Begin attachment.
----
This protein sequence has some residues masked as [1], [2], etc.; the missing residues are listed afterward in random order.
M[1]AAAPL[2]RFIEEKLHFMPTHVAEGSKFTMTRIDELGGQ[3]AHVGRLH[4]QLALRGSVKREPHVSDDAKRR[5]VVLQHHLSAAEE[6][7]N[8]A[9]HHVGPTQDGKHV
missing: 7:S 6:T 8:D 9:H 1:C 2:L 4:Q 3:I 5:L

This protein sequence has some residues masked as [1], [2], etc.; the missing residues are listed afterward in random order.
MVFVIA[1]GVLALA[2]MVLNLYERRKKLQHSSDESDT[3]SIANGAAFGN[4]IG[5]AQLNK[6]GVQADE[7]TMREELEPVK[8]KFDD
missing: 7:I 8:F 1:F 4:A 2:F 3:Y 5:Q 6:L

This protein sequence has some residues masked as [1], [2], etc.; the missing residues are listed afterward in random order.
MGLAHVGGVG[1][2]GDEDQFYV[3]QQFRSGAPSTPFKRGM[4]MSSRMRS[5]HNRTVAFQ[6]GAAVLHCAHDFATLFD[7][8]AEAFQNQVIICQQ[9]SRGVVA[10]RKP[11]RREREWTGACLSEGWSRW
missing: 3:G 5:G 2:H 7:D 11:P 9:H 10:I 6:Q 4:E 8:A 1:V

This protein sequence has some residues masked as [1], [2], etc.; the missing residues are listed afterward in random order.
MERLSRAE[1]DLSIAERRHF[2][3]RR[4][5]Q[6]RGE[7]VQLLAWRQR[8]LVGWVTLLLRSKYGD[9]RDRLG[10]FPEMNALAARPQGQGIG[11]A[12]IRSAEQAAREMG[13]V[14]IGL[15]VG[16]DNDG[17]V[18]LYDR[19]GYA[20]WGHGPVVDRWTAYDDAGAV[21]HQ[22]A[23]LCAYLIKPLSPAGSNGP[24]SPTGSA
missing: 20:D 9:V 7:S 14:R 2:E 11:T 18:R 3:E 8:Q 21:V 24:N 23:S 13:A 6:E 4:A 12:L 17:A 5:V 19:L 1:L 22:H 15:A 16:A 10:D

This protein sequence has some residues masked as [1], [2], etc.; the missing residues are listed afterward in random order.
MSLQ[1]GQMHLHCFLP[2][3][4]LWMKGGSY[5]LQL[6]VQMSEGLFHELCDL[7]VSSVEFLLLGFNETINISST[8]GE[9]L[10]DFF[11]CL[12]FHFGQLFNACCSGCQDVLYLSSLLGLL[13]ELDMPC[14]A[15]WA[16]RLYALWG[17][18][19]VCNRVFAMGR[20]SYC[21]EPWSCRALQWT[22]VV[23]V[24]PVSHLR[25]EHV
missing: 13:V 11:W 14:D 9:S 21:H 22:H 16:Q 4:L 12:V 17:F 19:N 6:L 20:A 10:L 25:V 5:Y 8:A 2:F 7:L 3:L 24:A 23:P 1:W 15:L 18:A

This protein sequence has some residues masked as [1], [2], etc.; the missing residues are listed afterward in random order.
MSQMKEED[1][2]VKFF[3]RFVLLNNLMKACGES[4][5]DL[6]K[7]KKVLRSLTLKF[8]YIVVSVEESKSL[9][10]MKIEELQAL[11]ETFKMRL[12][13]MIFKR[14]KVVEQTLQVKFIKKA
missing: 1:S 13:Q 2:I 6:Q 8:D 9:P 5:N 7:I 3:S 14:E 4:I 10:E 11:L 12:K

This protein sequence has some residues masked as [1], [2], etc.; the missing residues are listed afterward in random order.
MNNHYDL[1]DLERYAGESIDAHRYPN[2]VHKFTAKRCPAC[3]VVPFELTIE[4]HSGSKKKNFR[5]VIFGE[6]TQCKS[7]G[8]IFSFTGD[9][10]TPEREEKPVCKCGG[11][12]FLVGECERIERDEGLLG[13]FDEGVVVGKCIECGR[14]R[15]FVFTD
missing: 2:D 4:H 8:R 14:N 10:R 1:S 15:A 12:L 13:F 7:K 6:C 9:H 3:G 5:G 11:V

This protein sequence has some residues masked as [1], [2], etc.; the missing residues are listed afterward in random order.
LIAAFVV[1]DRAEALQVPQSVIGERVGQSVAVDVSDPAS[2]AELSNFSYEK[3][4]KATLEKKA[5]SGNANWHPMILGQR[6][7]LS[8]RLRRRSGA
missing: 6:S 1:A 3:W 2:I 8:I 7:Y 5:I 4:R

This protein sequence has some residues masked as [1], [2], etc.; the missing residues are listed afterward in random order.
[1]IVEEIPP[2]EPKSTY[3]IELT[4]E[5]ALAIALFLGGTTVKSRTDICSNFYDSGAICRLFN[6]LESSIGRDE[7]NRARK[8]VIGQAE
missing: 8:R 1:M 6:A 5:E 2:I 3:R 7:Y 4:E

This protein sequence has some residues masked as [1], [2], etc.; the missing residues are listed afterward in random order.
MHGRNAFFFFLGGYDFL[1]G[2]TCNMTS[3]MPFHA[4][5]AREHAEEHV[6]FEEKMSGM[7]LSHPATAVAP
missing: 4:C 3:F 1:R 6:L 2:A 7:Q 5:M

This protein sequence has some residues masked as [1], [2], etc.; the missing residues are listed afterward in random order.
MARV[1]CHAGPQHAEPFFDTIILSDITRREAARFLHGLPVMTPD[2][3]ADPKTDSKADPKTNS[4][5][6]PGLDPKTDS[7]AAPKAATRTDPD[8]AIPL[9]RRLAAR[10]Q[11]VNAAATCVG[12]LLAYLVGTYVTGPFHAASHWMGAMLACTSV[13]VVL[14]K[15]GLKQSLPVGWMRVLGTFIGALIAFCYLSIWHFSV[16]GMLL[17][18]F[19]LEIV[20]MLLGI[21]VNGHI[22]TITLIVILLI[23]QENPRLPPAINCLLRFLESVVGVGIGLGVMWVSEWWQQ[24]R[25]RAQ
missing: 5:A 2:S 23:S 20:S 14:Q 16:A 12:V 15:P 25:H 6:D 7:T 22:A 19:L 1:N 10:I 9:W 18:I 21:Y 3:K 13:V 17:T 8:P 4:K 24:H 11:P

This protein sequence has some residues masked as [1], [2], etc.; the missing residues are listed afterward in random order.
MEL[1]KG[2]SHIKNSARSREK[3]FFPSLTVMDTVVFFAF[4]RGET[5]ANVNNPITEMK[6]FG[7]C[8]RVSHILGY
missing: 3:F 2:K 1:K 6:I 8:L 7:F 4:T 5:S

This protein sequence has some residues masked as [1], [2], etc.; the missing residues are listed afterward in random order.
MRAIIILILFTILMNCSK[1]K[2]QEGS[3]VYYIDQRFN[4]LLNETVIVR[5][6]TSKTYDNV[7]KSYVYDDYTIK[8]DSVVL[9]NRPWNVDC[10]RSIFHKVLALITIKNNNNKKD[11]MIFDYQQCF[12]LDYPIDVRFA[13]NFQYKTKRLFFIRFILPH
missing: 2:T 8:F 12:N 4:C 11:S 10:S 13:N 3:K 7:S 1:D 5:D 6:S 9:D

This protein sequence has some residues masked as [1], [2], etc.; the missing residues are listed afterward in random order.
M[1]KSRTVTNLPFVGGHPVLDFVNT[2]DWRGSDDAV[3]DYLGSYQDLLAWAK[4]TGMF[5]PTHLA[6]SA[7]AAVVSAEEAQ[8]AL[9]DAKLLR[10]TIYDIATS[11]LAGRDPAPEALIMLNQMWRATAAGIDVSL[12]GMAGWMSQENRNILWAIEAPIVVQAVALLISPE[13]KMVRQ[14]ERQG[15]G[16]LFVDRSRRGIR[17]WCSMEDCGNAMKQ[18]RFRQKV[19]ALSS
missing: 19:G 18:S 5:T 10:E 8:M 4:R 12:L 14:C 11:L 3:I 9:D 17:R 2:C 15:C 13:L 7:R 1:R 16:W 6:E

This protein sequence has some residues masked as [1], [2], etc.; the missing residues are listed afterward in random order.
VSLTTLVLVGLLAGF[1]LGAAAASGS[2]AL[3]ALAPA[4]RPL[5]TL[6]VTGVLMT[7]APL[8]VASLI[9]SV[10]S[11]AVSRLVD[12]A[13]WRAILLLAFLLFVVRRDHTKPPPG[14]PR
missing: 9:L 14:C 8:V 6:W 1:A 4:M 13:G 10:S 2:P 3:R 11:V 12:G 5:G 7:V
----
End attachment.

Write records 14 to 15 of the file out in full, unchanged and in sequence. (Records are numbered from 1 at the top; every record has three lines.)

This protein sequence has some residues masked as [1], [2], etc.; the missing residues are listed afterward in random order.
M[1]KSRTVTNLPFVGGHPVLDFVNT[2]DWRGSDDAV[3]DYLGSYQDLLAWAK[4]TGMF[5]PTHLA[6]SA[7]AAVVSAEEAQ[8]AL[9]DAKLLR[10]TIYDIATS[11]LAGRDPAPEALIMLNQMWRATAAGIDVSL[12]GMAGWMSQENRNILWAIEAPIVVQAVALLISPE[13]KMVRQ[14]ERQG[15]G[16]LFVDRSRRGIR[17]WCSMEDCGNAMKQ[18]RFRQKV[19]ALSS
missing: 19:G 18:S 5:T 10:E 8:M 4:R 12:L 14:C 11:L 3:I 9:D 17:R 2:C 15:C 13:L 7:R 1:R 16:W 6:E

This protein sequence has some residues masked as [1], [2], etc.; the missing residues are listed afterward in random order.
VSLTTLVLVGLLAGF[1]LGAAAASGS[2]AL[3]ALAPA[4]RPL[5]TL[6]VTGVLMT[7]APL[8]VASLI[9]SV[10]S[11]AVSRLVD[12]A[13]WRAILLLAFLLFVVRRDHTKPPPG[14]PR
missing: 9:L 14:C 8:V 6:W 1:A 4:M 13:G 10:S 2:P 3:R 11:V 12:G 5:G 7:V